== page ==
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If you have been baking sourdough bread, then you are bound to have some sourdough discard to use up! Save some of that discard to use in of these recipes. Sweet, savory, breakfast, cake, and more in this sourdough discard recipe roundup.
Now that you are sourdough obsessed and have sourdough discard to spare, what do you do with it? Bake with it of course! I love using my sourdough discard in SO many ways. From muffins, to pancakes, and more.
You can really use discard in any recipe that calls for flour and some liquid, like milk. So what are you craving today? Pancakes? A blueberry muffin? Maybe even a slice of chocolate cake? Yup. These can all be made into a sourdough version, using your discard.
So don’t throw out the discard! Let’s bake with it instead. If you’re new to using your discard, you check out my Ultimate Guide to learn everything you want to know about it, but today we are focusing on the recipes!
What Is Sourdough Discard?
Sourdough discard is sourdough starter is the part of the starter that you take out of your starter jar when you feed it fresh flour and water.
You remove part of the starter, in order to keep a manageable amount in your starter, and that part that is discarded is the sourdough discard. If you didn’t you would keep feeding more and more to your starter! Can you imagine!?
How To Store Sourdough Discard
The sourdough discard refrigerates well and can last up to two weeks (not going to lie, I usually keep it for up to a month no problem!). It’s not being fed like your starter, so it’s not going to last forever though.
You can keep it at room temperature for up to 2 days, but it will continue to become acidic.
I like to label my discard jar so I know when it’s time to throw it out if I haven’t gotten around to using it.
I keep my sourdough discard in another glass jar, just like my sourdough starter! But you can really use any container that you would for your starter.
You can also freeze sourdough discard (not that I have) in a freezer safe bag or jar, and then just thaw overnight in the fridge before using. You can keep sourdough discard frozen for up to a year.
Sourdough Crumb Cake (Baking Sense)
Overnight Sourdough Waffles (House Of Nash Eats)
Sourdough Cut-Out Sugar Cookies (The Gingered Whisk)
Sourdough Banana Bread
- 240 g (2 cups + 2 tablespoons) white wheat flour
- 1 teaspoon baking soda
- 1 teaspoon kosher salt
- ¼ teaspoon ground cinnamon
- 1/2 cup (100 g) granulated white sugar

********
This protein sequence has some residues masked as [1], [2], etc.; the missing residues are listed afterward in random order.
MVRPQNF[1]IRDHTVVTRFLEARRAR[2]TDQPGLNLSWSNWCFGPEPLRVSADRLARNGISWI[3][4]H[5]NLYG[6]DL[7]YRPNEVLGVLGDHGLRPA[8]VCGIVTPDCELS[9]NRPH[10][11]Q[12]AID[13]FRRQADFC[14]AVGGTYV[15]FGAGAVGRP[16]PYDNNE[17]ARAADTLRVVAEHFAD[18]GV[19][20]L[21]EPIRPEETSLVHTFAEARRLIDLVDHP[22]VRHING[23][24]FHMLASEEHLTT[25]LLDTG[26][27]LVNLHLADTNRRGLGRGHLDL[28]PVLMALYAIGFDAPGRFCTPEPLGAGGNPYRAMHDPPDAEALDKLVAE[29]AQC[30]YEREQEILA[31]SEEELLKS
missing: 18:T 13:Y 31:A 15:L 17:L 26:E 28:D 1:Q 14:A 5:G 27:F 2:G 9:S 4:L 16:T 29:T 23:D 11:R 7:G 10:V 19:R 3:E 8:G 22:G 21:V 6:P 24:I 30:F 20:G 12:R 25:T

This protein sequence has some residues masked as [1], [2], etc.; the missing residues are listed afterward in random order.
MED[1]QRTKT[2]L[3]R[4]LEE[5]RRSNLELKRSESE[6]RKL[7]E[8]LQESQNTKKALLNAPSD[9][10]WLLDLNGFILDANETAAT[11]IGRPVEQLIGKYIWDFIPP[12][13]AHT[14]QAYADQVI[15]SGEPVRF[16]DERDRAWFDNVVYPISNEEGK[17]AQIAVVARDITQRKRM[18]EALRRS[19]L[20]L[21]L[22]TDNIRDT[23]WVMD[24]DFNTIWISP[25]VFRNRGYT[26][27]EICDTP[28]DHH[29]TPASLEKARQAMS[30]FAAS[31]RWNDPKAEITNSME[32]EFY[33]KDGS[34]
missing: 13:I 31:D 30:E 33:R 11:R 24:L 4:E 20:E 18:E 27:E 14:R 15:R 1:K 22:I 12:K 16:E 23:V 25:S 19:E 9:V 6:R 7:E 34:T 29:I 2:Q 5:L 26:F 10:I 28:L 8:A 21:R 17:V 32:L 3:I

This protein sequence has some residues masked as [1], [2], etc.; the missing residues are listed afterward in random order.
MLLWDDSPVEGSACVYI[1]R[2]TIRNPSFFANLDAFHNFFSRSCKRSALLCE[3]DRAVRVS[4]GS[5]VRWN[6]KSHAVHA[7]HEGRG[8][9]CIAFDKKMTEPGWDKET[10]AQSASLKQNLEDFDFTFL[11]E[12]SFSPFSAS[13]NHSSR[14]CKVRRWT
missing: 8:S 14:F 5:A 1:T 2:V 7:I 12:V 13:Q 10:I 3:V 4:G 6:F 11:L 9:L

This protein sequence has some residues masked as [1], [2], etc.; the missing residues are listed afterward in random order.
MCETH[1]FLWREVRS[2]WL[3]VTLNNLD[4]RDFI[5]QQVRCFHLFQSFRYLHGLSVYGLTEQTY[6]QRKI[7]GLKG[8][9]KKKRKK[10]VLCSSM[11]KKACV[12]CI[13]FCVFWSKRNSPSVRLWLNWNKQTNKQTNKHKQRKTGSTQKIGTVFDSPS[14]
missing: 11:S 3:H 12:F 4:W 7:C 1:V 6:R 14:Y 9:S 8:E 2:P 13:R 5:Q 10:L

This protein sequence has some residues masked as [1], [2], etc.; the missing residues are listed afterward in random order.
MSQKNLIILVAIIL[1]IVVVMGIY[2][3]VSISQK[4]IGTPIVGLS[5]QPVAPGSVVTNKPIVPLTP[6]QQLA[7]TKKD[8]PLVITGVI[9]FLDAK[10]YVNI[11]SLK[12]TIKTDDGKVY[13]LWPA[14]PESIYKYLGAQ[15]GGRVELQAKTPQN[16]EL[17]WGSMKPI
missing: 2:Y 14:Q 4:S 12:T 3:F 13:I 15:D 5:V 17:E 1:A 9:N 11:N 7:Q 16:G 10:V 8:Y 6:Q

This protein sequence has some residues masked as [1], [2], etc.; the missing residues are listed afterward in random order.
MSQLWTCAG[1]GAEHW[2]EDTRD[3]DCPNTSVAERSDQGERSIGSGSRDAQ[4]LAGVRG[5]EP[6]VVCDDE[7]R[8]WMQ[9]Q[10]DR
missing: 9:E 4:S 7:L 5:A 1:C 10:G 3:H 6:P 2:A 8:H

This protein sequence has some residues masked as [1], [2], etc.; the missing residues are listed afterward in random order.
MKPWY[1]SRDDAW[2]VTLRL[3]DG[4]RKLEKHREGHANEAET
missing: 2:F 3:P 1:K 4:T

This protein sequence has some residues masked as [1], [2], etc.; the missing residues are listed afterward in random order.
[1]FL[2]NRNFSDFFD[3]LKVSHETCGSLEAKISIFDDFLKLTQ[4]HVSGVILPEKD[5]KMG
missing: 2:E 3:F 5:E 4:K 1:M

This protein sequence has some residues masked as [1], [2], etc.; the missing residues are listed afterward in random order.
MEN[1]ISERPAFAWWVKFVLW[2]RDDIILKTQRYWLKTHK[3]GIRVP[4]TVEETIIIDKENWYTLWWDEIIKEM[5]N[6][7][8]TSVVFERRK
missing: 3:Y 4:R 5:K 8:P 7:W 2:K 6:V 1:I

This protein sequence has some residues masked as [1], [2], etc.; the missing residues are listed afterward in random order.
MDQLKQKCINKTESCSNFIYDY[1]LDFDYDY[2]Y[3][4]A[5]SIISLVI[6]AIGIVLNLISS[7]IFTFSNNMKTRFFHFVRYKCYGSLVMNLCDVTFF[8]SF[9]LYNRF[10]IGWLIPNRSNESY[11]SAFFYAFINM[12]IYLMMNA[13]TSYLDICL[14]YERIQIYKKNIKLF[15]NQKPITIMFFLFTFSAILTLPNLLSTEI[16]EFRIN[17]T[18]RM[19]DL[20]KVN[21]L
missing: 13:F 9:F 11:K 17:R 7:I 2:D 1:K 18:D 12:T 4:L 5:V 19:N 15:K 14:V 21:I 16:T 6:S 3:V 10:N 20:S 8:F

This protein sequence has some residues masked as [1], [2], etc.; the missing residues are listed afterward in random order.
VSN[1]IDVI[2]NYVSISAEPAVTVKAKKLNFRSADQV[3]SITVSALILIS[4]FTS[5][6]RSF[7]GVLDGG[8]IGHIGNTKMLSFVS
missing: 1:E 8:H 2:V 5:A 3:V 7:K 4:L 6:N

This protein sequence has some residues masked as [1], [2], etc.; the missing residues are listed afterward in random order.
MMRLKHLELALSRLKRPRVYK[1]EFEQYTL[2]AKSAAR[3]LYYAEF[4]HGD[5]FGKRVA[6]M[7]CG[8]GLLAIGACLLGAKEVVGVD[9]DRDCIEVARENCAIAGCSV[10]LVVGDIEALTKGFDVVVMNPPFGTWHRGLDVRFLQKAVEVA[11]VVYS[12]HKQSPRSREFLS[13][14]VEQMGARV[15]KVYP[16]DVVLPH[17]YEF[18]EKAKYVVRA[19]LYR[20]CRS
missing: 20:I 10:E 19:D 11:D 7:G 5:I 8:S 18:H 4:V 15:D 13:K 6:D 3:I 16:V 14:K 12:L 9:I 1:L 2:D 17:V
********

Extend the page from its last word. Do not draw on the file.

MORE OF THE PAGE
- 3/4 cup (160 g) packed light brown sugar
- 1/2 cup (120 mL) vegetable oil
- 2 large eggs room temperature
- 340 g about 4 large very ripe bananas
- 1/3 cup (95 g) Greek yogurt
- 1 teaspoon vanilla extract
- 1/2 cup + 1 Tablespoon (120 g) sourdough discard
- Preheat and prepare pan. Preheat oven to 350oF. Spray a 9”x5” loaf pan with non-stick cooking spray or grease with butter and set aside.
- Mash bananas. In a small mixing bowl, mash bananas with a fork. Set aside.
- Combine dry ingredients. In a mixing bowl, whisk together flour, baking soda, salt, and cinnamon.
- Combine wet ingredients. In the same mixing bowl with the bananas, whisk in the sugars, oil, eggs, vanilla extract, yogurt, starter and stir until smooth.
- Combine wet and dry ingredients. Add the dry ingredients to the wet ingredients and mix together with a spatula until just combined. Stir in chocolate chips.
- Bake. Pour batter into the prepared loaf pan and bake for 60-65 minutes until a toothpick inserted in the center of the bread comes out clean. Remove from the oven and allow the bread to cool completely in the pan set on a wire cooling rack. Store the bread, and any leftovers, covered at room temperature for 2 days, or in the refrigerator for up to 1 week.
- Storage: Store the bread, and any leftovers, covered at room temperature for 2 days, or in the refrigerator for up to 1 week.
- Flour: I use white whole wheat flour to achieve a tender texture, but you can substitute 2 cups whole wheat flour or all-purpose if you do not have any on hand.
- Greek Yogurt: Can also substitute with sour cream.
- Freezing: Freeze any leftover bread for up to 3 months. Wrap well. Thaw at room temperature